Michigan's system of charter schools is the solution to the problem of insuring quality primary education in America, that state's governor said in a speech at the Graduate School of Education last night.
Speaking before an audience of approximately 100, in a speech titled "Restructuring Government for Better Education," Governor John Engler said semi-public charter schools put the choice of children's education in their parents' hands.
Engler launched a system of state-funded charter schools when he took office in 1990.
"Improving public schooling is the number one policy challenge we're facing today," Engler said, adding that most public school parents are dissatisfied with the quality of education their children receive.
"Today greater than half of all Americans give their local schools a grade of C, D or F," he said.
Engler said charter schools untie the problem of public schools from the traditional local school district.
"Charter schools are independent public schools funded by public dollars," he said.
He added that charter schools require an application, but that admission is purely random, rather than merit-based, giving all interested students an equal opportunity.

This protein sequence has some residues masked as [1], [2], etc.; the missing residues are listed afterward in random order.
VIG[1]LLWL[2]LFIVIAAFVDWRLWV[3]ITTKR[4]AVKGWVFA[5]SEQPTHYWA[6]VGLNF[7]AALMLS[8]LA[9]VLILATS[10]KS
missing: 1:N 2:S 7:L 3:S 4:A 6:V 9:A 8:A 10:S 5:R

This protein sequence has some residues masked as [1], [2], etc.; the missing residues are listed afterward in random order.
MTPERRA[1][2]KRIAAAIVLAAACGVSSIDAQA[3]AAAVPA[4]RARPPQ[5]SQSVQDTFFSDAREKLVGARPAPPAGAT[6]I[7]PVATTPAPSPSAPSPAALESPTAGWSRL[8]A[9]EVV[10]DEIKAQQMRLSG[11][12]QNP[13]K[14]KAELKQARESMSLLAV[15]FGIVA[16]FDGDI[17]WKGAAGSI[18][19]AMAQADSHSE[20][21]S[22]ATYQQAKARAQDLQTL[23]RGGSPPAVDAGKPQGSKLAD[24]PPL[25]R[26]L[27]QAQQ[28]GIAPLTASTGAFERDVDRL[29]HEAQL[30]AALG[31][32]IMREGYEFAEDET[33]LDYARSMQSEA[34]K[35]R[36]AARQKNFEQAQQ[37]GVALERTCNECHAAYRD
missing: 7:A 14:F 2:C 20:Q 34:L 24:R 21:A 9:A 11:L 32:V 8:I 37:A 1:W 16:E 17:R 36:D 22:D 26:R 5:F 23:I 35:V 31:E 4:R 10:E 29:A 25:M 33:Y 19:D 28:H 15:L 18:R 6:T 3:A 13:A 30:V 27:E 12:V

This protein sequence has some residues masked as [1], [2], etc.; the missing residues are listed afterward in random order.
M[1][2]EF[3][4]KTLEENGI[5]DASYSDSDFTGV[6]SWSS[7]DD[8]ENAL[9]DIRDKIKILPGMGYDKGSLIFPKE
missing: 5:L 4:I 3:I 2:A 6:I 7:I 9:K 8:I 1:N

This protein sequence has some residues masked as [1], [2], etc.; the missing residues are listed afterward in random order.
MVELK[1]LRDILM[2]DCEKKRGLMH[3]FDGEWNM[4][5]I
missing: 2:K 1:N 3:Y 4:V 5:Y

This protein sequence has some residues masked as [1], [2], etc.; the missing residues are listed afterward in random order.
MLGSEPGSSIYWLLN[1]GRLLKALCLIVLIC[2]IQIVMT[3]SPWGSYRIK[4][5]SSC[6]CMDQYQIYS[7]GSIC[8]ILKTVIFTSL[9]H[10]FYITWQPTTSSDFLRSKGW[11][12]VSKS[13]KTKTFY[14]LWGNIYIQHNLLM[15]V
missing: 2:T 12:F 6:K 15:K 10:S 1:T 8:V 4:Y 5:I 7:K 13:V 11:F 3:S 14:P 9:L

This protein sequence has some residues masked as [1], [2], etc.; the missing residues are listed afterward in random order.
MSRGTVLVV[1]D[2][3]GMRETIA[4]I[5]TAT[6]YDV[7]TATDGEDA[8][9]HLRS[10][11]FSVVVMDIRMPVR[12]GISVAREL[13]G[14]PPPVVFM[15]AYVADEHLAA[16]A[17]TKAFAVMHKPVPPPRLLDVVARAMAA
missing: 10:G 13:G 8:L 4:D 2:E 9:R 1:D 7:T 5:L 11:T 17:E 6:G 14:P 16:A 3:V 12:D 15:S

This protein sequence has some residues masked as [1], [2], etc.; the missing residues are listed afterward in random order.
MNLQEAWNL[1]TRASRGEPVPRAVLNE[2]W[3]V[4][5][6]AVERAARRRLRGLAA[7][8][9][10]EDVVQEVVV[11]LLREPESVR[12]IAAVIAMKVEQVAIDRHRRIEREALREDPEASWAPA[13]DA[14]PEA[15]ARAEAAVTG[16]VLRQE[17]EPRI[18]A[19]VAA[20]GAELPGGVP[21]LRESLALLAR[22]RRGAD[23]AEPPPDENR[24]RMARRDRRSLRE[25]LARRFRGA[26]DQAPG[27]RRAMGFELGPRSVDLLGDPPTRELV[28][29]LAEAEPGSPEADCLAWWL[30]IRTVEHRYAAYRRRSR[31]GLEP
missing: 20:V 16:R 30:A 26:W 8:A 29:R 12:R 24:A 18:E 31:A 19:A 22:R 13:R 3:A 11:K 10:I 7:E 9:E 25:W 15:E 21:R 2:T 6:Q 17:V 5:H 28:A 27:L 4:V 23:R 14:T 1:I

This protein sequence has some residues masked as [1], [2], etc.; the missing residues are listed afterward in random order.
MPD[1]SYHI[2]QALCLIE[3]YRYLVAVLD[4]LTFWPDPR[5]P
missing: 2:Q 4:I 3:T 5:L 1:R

"I think [charter schools] are the catalyst for improved performance, lower spending and higher student achievement," he said.
The biggest problem that Engler said he sees with public schooling is the lack of choice that parents and students have in attending a school.
He offered an analogy comparing primary schooling to day care, medical care and pizza, saying that people should have a fundamental right to choose for themselves.
"The systematic denial of consumer choice [in the public school system] is downright un-American," he said.
Having charter schools as an alternative to public schools is, to Engler, a clear solution to this problem.
"Charter schools are to education what Japanese cars were to the auto industry," the Michigan governor said.
He explained that the competition provided by charter schools would increase the options open to parents and students, as well as forcing public schools to work up to their potential.
"I'm saying create choices and let the market work," he said. "Just as G.M., Ford and Chrysler had to adjust to the Japanese imports, so will public education have to adjust to the competition [of charter schools]."
"Changes aren't going to be easy, debate's going to be intense, but it must go on because the kids deserve better," he said.